DEV Community πŸ‘©β€πŸ’»πŸ‘¨β€πŸ’»

DEV Community πŸ‘©β€πŸ’»πŸ‘¨β€πŸ’» is a community of 967,611 amazing developers

We're a place where coders share, stay up-to-date and grow their careers.

Create account Log in
Cover image for EF Core 3.1: Peeking Into Generated SQL
Timur Kh
Timur Kh

Posted on • Updated on • Originally published at blog.wiseowls.co.nz

EF Core 3.1: Peeking Into Generated SQL

Writing LINQ that produces optimal SQL can be even harder as developers often don’t have visibility into the process. It becomes even more confusing when the application is designed to run against different databases.

We often find ourselves questioning whether this particular query will fall in line with our expectations. And until not so long ago our tool of choice was a SQL Profiler, that ships with SQL Server. It’s plenty powerful but has one flaw – it pretty much requires the SQL Server installation. This might be a deal breaker for some clients using other DBs, like Postgres or MySQL (which are all supported by the way).

EF to the resque

Instead of firing off the profiler and fishing out the batches, we could have Entity Framework itself pass us the result. After all, it needs to build SQL before sending it off the the database, so all we have to do it to ask nicely. Stack Overflow is quite helpful here:

public static class IQueryableExtensions // this is the EF Core 3.1 version.
    {
        public static string ToSql<TEntity>(this IQueryable<TEntity> query) where TEntity : class
        {
            var enumerator = query.Provider.Execute<IEnumerable<TEntity>>(query.Expression).GetEnumerator();
            var relationalCommandCache = enumerator.Private("_relationalCommandCache");
            var selectExpression = relationalCommandCache.Private<SelectExpression>("_selectExpression");
            var factory = relationalCommandCache.Private<IQuerySqlGeneratorFactory>("_querySqlGeneratorFactory");

            var sqlGenerator = factory.Create();
            var command = sqlGenerator.GetCommand(selectExpression);

            string sql = command.CommandText;
            return sql;
        }

        private static object Private(this object obj, string privateField) => obj?.GetType().GetField(privateField, BindingFlags.Instance | BindingFlags.NonPublic)?.GetValue(obj);
        private static T Private<T>(this object obj, string privateField) => (T)obj?.GetType().GetField(privateField, BindingFlags.Instance | BindingFlags.NonPublic)?.GetValue(obj);
    }
Enter fullscreen mode Exit fullscreen mode

The usage is simple

Suppose we’ve got the following inputs: One simple table, that we’d like to group by one field and total by another. Database Context is also pretty much boilerplate. One thing to note here is a couple of database providers we are going to try the query against.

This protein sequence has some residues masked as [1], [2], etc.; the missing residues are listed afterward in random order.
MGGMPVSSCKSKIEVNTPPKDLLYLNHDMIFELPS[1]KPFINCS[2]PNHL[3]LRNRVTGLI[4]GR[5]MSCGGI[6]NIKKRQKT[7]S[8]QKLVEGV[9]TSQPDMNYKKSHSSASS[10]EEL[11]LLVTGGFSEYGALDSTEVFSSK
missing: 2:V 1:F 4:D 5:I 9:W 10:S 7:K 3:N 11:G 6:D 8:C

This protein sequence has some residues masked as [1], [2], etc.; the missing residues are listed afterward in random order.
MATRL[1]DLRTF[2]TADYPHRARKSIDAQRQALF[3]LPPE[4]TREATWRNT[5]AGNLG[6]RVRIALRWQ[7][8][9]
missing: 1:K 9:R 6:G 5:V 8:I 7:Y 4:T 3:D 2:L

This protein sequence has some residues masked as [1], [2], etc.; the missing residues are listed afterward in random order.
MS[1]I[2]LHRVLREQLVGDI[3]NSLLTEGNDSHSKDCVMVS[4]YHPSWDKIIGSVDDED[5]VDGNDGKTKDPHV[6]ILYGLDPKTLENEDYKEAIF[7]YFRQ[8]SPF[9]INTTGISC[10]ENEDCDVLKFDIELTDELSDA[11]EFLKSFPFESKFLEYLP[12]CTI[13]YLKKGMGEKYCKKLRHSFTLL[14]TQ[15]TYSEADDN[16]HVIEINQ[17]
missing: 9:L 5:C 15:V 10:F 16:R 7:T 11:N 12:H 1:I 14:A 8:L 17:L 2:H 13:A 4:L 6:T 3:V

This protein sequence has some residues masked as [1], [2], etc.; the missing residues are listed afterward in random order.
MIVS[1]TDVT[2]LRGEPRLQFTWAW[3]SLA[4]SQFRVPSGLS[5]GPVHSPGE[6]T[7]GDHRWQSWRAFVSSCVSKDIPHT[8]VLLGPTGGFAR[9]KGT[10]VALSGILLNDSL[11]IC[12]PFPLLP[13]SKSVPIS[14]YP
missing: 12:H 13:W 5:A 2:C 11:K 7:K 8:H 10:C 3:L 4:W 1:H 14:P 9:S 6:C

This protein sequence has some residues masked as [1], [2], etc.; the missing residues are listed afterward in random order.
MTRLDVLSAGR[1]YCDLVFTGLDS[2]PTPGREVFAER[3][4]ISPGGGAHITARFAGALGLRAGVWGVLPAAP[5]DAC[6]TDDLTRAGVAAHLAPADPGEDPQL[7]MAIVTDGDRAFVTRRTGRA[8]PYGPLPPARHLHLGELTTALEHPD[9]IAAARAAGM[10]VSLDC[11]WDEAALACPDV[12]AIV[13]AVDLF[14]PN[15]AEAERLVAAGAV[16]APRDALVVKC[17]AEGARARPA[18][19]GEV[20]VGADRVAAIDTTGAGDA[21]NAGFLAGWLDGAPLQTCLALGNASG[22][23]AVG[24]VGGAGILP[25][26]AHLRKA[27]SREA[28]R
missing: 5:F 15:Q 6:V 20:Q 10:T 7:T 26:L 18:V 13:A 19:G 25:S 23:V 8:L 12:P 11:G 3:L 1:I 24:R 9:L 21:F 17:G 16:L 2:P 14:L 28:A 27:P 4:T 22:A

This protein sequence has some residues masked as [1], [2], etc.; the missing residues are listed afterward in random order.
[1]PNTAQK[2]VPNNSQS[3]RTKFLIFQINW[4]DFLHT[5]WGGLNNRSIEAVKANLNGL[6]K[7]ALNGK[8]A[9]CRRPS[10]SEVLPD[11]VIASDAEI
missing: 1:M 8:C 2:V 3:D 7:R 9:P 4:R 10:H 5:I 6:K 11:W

public class SomeTable
{
    public int Id { get; set; }
    public int Foobar { get; set; }
    public int Quantity { get; set; }
}

class MyDbContext : DbContext
{
    public DbSet<SomeTable> SomeTables { get; set; }
    public static readonly LoggerFactory DbCommandConsoleLoggerFactory
        = new LoggerFactory(new[] {
        new ConsoleLoggerProvider ((category, level) =>
            category == DbLoggerCategory.Database.Command.Name &&
            level == LogLevel.Trace, true)
        });
    protected override void OnConfiguring(DbContextOptionsBuilder optionsBuilder)
    {
        //run with SQL Server provider to get T-SQL
        optionsBuilder.UseNpgsql("Server=localhost;Port=5432;Database=test;User Id=;Password=;")
        //alternatively use other supported provider
        //optionsBuilder.UseSqlServer("Server=.\\SQLEXPRESS;Database=test;Trusted_Connection=true")
        ;
        base.OnConfiguring(optionsBuilder);
    }
}
Enter fullscreen mode Exit fullscreen mode

The test bench would look something like so

class Program
{
    static void Main(string[] args)
    {

        var context = new MyDbContext();
        var someTableData = context.SomeTables
                .GroupBy(x => x.Foobar)
                .Select(x => new { Foobar = x.Key, Quantity = x.Sum(y => y.Quantity) })
                .OrderByDescending(x => x.Quantity)
                .Take(10) // we've built our query as per normal
                .ToSql(); // this is the magic
        Console.Write(someTableData);
        Console.ReadKey();
    }
}
Enter fullscreen mode Exit fullscreen mode

And depending on our choice of provider the output would show ef core generated sql for SQL Server and Postgres

        -- MSSQL
        SELECT TOP(@__p_0) [s].[Foobar], SUM([s].[Quantity]) AS [Quantity]
        FROM [SomeTables] AS [s]
        GROUP BY [s].[Foobar]
        ORDER BY SUM([s].[Quantity]) DESC

        -- PG SQL
         SELECT s."Foobar", SUM(s."Quantity")::INT AS "Quantity"
        FROM "SomeTables" AS s
        GROUP BY s."Foobar"
        ORDER BY SUM(s."Quantity")::INT DESC
        LIMIT @__p_0
Enter fullscreen mode Exit fullscreen mode

Top comments (0)

🌚 Life is too short to browse without dark mode